Now, I don't have to go to my own blog and click through the links I keep there to see what's new. Big time saver.

Blogger Users: Syndicate Your Blog Today

I posted earlier about putting a feed on your blog using Feedburner, but Blogger users can automatically activate an Atom feed for their blog right through the Blogger admin tool. Do that today, please, if you haven't done it already.

Next post shows you the coolness that can be yours through syndication.

Wednesday, January 18, 2006

Like a Drink of Water...

While I was reciting my beeflist in Godscrum Episode 12, a friend of the show sent me some info on Kindness in Jesus, a group of people in Nashville that I find truly inspirational. Imagine a ministry that shows simple kindnesses to the unfavored in society, like giving backpacks with comfort and toiletry items in them to the homeless and giving small, quality gifts to gays and abortion clinic workers. My personal favorite:

We purchased Bath & Body Works gift sets and distributed them to prostitutes. A Nashville newspaper reported that, on average, city prostitutes perform seven sexual acts per day. Women so accustomed to being used and having things taken from them were visibly moved to have something given to them, without being asked for something in return. One lady simply put her head in her hands and couldn't speak.

It's important to note that we believe in giving nice, quality goods. Christ's love is golden, the finest thing known to man. From our perspective, secondhand, cheap, or low-quality items might fail to communicate just how special each individual is to Jesus.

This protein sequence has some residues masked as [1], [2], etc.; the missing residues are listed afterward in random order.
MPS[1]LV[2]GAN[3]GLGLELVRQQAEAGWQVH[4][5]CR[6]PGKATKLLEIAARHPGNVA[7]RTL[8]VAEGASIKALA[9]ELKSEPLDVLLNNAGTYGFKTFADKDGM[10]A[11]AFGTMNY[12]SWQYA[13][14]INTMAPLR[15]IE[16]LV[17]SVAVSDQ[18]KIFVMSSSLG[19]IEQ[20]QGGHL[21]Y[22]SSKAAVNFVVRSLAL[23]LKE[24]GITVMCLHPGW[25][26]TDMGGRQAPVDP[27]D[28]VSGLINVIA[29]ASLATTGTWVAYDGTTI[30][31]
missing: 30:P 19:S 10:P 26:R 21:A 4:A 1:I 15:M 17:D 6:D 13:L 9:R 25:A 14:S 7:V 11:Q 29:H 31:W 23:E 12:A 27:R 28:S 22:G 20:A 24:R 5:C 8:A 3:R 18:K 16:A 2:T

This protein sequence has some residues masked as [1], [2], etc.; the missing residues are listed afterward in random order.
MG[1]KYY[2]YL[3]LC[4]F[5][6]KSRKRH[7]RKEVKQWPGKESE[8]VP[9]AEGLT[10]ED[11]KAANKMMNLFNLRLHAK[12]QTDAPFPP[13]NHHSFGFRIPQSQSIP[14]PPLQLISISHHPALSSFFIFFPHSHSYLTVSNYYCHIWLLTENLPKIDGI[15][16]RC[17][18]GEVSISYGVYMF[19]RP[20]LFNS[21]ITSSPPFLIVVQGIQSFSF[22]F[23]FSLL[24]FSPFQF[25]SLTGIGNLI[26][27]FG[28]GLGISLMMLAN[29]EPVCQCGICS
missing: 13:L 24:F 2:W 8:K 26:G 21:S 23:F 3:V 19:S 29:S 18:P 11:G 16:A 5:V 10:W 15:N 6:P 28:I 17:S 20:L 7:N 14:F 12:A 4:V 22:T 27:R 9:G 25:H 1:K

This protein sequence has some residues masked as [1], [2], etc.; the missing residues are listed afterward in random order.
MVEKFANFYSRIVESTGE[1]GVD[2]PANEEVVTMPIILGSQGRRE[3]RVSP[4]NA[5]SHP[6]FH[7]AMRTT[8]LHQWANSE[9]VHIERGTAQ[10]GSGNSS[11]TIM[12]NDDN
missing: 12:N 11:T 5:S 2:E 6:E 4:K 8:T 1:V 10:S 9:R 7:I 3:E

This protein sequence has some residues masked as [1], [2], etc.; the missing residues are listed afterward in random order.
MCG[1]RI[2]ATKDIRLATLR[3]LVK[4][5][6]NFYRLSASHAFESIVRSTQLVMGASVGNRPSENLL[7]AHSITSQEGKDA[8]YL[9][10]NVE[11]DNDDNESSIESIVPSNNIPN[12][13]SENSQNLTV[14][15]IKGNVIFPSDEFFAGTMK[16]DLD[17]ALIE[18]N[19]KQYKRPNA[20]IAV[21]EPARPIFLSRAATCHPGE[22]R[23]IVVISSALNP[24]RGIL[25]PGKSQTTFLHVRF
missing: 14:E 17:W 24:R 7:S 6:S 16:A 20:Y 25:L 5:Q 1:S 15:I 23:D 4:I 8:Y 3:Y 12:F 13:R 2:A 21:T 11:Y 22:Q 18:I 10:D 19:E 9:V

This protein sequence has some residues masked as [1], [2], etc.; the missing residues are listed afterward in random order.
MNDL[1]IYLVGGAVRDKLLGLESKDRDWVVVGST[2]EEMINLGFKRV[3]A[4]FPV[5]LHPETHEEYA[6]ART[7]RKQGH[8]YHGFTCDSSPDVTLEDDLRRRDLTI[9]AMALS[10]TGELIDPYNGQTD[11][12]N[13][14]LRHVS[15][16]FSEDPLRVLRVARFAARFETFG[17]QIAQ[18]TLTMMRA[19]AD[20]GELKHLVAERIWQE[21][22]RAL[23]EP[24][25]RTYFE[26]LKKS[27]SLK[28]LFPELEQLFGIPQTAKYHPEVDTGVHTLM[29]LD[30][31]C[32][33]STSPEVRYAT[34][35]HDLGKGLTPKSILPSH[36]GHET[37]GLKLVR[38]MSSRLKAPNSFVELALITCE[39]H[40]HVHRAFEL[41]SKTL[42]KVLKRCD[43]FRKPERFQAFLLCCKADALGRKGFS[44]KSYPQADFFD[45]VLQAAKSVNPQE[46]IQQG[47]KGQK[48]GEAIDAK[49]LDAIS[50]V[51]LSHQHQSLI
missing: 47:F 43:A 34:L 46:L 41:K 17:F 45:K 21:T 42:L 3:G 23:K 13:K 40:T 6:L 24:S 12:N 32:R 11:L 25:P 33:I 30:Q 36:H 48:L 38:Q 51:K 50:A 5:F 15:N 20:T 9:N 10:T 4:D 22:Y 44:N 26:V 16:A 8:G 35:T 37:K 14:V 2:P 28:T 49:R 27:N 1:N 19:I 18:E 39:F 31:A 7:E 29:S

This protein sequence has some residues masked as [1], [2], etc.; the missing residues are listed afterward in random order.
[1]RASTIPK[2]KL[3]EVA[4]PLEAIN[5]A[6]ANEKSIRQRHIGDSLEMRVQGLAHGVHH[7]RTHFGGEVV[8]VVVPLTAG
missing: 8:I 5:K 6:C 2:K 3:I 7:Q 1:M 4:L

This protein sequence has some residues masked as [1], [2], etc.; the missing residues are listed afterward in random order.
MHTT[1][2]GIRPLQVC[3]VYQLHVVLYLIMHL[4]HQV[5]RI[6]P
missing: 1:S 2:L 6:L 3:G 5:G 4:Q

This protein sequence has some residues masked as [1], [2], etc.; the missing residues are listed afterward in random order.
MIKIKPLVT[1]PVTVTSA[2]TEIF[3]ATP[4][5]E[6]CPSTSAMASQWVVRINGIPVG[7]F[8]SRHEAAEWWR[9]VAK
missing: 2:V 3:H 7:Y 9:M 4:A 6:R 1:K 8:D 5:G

What's important is that they simply do these kindnesses "in the name of Jesus." Not to get more bodies in their churches or to preach at them. Simply to remind the world that Jesus cares, and he does so through his followers. And that he doesn't love with conditions.

May God bless this group and their efforts, and I am inquiring about being a part of what they're doing. I'll happily report here on that progress.

Go to Church and WIN!!!

Go to this church and win! Doesn't matter which church it is (it's in So Cal), the point is that the appeal is to our consumer culture and is an excellent example of how the church is 1) numbers- and marketing-driven and 2) more than willing to appeal to what drives the culture (gadgets and entertainment). More of the same.

Tuesday, January 17, 2006

Opression Can Be Cute!

Our funny little toon-cop friend on the left is none other than an avatar for the Shenzen, China internet thought police. They actually use this on the internet to remind people that their online travels are being watched. And he's cute, too, in an anime kind of way. You can almost imagine him as a pez dispenser.